SIFISO SKENJANA: Lebanon’s power-sharing system echoes ANC’s antigraft failures
Ethnically diverse economies tend to have higher levels of rent-seeking, corruption and mismanagement of public funds
Upon its 1943 independence, the people of Lebanon agreed to a power-sharing system among the three dominant religious groups — Christians, Sunni Muslim and Shia Muslim — for president, prime minister and speaker of parliament respectively.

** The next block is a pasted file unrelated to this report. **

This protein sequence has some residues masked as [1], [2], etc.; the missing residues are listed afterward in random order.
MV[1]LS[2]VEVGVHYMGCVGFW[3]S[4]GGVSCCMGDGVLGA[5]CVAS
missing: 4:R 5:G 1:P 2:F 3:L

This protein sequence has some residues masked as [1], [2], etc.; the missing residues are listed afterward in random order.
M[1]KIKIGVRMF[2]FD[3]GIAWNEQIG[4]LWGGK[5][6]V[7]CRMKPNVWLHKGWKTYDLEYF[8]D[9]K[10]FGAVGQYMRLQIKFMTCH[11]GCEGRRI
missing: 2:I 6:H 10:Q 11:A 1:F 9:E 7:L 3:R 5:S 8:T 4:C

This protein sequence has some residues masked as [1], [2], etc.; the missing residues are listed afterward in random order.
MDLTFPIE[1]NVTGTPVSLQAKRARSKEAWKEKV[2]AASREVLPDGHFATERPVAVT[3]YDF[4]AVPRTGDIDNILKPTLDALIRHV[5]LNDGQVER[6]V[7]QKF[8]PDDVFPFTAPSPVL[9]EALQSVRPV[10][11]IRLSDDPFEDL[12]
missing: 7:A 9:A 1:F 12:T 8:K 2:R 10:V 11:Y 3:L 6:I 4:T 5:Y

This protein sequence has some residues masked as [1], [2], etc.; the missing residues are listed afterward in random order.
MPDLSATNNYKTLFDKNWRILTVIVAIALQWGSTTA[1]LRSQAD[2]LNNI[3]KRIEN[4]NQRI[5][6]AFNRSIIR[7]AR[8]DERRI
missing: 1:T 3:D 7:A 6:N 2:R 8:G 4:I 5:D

Some of the main features of the Lebanese economic and political context today include government paralysis and unrelenting corruption, energy supply shortages, a burgeoning public sector wage bill, rising poverty levels and unsustainable government debt that ultimately triggered a financial crisis. On March 9, Lebanon failed to repay its debt obligation on a $1.2bn Eurobond — the country’s first sovereign credit default.